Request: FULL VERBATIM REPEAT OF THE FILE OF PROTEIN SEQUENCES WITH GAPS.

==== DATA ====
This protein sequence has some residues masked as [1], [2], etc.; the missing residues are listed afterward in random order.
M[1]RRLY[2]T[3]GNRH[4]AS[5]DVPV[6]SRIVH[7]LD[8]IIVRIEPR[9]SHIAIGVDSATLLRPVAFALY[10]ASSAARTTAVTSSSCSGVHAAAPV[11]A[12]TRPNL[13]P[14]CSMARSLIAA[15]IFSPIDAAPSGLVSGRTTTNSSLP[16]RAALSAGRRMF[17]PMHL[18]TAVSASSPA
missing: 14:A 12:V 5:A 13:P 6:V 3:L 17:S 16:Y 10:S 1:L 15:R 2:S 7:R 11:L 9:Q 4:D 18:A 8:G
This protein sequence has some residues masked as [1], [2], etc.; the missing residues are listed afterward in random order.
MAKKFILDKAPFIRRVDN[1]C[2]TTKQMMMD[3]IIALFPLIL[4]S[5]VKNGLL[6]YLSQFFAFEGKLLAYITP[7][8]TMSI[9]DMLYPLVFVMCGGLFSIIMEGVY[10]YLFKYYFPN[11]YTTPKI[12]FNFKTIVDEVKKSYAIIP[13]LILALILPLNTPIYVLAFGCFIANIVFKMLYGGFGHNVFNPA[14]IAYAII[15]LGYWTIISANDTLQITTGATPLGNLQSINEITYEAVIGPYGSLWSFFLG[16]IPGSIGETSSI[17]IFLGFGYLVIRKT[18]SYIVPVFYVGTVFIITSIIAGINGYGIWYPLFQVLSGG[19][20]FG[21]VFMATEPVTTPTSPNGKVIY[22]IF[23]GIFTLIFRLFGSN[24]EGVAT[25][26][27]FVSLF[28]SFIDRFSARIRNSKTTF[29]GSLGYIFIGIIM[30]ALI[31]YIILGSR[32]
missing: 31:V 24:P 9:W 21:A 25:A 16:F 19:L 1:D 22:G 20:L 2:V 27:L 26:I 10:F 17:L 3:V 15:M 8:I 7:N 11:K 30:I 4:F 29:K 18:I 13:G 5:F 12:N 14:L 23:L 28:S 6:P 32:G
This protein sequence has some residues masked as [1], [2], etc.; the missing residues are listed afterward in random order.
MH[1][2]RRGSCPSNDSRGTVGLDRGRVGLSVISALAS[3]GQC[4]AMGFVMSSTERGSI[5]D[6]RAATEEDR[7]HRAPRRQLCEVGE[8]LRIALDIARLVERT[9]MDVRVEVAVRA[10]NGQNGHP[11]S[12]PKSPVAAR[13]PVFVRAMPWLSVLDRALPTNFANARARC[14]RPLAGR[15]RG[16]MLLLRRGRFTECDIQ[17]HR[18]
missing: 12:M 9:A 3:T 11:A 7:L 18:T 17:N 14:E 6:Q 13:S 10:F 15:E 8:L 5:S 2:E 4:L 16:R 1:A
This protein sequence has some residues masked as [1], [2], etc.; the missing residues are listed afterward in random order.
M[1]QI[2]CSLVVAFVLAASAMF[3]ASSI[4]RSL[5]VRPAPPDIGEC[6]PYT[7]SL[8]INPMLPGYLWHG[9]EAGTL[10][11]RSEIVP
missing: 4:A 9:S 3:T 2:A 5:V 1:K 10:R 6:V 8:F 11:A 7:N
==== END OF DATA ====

This protein sequence has some residues masked as [1], [2], etc.; the missing residues are listed afterward in random order.
M[1]RRLY[2]T[3]GNRH[4]AS[5]DVPV[6]SRIVH[7]LD[8]IIVRIEPR[9]SHIAIGVDSATLLRPVAFALY[10]ASSAARTTAVTSSSCSGVHAAAPV[11]A[12]TRPNL[13]P[14]CSMARSLIAA[15]IFSPIDAAPSGLVSGRTTTNSSLP[16]RAALSAGRRMF[17]PMHL[18]TAVSASSPA
missing: 14:A 12:V 5:A 13:P 6:V 3:L 17:S 16:Y 10:S 1:L 15:R 2:S 7:R 11:L 9:Q 4:D 18:A 8:G
This protein sequence has some residues masked as [1], [2], etc.; the missing residues are listed afterward in random order.
MAKKFILDKAPFIRRVDN[1]C[2]TTKQMMMD[3]IIALFPLIL[4]S[5]VKNGLL[6]YLSQFFAFEGKLLAYITP[7][8]TMSI[9]DMLYPLVFVMCGGLFSIIMEGVY[10]YLFKYYFPN[11]YTTPKI[12]FNFKTIVDEVKKSYAIIP[13]LILALILPLNTPIYVLAFGCFIANIVFKMLYGGFGHNVFNPA[14]IAYAII[15]LGYWTIISANDTLQITTGATPLGNLQSINEITYEAVIGPYGSLWSFFLG[16]IPGSIGETSSI[17]IFLGFGYLVIRKT[18]SYIVPVFYVGTVFIITSIIAGINGYGIWYPLFQVLSGG[19][20]FG[21]VFMATEPVTTPTSPNGKVIY[22]IF[23]GIFTLIFRLFGSN[24]EGVAT[25][26][27]FVSLF[28]SFIDRFSARIRNSKTTF[29]GSLGYIFIGIIM[30]ALI[31]YIILGSR[32]
missing: 31:V 24:P 9:W 21:A 25:A 16:F 19:L 1:D 22:G 20:L 2:V 27:L 26:I 10:F 17:L 3:V 15:M 8:I 7:N 11:K 30:I 4:F 29:K 18:I 13:G 5:F 12:N 14:L 23:L 28:S 6:P 32:G
This protein sequence has some residues masked as [1], [2], etc.; the missing residues are listed afterward in random order.
MH[1][2]RRGSCPSNDSRGTVGLDRGRVGLSVISALAS[3]GQC[4]AMGFVMSSTERGSI[5]D[6]RAATEEDR[7]HRAPRRQLCEVGE[8]LRIALDIARLVERT[9]MDVRVEVAVRA[10]NGQNGHP[11]S[12]PKSPVAAR[13]PVFVRAMPWLSVLDRALPTNFANARARC[14]RPLAGR[15]RG[16]MLLLRRGRFTECDIQ[17]HR[18]
missing: 12:M 9:A 3:T 11:A 7:L 18:T 17:N 14:E 6:Q 13:S 10:F 15:E 8:L 5:S 2:E 4:L 16:R 1:A
This protein sequence has some residues masked as [1], [2], etc.; the missing residues are listed afterward in random order.
M[1]QI[2]CSLVVAFVLAASAMF[3]ASSI[4]RSL[5]VRPAPPDIGEC[6]PYT[7]SL[8]INPMLPGYLWHG[9]EAGTL[10][11]RSEIVP
missing: 4:A 9:S 3:T 2:A 5:V 1:K 10:R 6:V 8:F 11:A 7:N